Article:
The advantage of building a modular home is you can keep adding bits and bobs. But the downside is uniformity. You might not find the exact same shade or cut of siding – maybe it’s no longer in stock! That could be what makes this house look so new and yet so cluttered. The vertical vinyl siding seems to be the latest addition, and it does seem a little awkward.
8. Style and Simplicity
Sometimes, you have to balance the practical and the aesthetic. The outside of your house is way more visible to neighbors, so you may want to show it off. But you’ll spend more time inside so you may choose to splurge on the interior that only you will enjoy. For this family, functionality won, so they opted for cheaper exterior vertical vinyl siding and a fancier roof.
9. Marshal Vinyl Remodel
Once again, this might be a factor of budget or sentimentality, but this house seems to be divided into two distinct eras. The older part of the house has vertical vinyl siding that calls back to the off-shite wood paneling in small-town dust bowl houses. The newer front section has modern-looking shingles. But the uniform window styling brings the house together.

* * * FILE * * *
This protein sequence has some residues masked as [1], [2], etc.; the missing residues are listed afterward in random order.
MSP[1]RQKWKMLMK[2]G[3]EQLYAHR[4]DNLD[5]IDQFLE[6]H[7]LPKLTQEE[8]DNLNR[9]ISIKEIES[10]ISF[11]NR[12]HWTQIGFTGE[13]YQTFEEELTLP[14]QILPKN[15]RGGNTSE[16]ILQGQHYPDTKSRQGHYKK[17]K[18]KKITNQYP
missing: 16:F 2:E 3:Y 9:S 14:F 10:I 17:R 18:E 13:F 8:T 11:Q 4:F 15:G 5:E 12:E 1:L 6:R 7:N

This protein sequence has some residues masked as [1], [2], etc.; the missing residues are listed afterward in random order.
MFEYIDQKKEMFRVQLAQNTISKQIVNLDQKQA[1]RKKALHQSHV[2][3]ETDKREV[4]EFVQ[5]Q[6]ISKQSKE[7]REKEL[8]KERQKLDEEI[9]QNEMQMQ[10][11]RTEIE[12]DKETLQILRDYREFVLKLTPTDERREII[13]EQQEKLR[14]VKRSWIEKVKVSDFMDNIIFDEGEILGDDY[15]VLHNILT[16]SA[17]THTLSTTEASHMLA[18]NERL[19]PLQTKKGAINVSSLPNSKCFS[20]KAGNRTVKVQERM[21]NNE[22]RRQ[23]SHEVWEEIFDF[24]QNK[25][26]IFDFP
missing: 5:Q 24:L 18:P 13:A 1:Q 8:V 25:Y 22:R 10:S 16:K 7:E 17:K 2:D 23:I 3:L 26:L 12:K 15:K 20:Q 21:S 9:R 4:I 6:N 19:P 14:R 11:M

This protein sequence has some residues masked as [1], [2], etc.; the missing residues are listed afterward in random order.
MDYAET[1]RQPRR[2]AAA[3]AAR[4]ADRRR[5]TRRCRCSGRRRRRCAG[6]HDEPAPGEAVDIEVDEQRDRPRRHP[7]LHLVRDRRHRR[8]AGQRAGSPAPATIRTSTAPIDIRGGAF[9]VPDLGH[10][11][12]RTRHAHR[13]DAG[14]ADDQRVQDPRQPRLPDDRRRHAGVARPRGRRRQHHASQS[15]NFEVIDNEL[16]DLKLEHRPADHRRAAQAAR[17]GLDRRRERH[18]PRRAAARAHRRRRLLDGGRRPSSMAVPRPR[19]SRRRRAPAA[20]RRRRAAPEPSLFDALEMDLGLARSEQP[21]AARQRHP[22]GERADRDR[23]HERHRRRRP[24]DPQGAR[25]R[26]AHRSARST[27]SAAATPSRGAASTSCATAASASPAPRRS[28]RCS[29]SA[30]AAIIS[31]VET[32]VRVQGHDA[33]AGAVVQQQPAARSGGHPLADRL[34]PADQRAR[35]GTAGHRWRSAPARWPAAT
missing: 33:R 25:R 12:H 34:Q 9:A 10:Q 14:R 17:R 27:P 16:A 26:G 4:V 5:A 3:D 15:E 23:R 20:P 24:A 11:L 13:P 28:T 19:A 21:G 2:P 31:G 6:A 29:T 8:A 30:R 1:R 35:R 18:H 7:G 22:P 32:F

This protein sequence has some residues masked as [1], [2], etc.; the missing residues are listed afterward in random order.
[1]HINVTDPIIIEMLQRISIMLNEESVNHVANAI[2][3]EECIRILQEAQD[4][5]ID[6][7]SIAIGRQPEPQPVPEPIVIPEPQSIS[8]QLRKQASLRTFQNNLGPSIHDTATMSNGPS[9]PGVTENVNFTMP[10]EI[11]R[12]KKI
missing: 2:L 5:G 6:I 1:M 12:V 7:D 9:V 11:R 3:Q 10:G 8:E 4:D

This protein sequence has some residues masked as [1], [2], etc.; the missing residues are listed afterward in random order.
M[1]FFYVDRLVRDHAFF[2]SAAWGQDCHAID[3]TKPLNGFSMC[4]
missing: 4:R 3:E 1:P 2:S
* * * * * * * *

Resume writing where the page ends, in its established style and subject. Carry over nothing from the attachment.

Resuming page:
10. Beautiful Bentley Building
Shipping container houses are popular for their low cost and creative couture. Those odd angles and high ceilings leave with endless décor options, so these houses are beloved by the quirky and creative. But container homes need heavy insulation to make them livable. This house has vertical vinyl siding on all its exteriors and the large windows capture solar power.
11. Ten Points to Gryffindor?
Despite the seeming homage, this Blacksburg home traces back to 1897, way before Harry or any of his housemates. The house burnt down and was restored using the same style but modern materials, so a lot of the siding is vinyl. The main wall siding is a mix of wavy scallops and horizontal clapboard but the basement has vertical vinyl siding with red trim.
12. Family Fun House
In cities, houses intended for a single resident are sometimes occupied by tightly packed families. But in semi-urban farming towns or college communities, a grand country house might still be shared by several families. In this house, the tower that might be a joint staircase or corridor is marked with vertical vinyl. The rest of the house has clapboard siding.
13. Upgraded Barn Siding
Here’s another barn that’s been brought into the 21st century. The owner was fed up with the time and expense of maintaining his wooden walls so he replaced them with vertical vinyl siding. These board and battens exteriors need minimal attention – just hose them down at high pressure and if an area needs special attention, a soft brush and mild soap will do.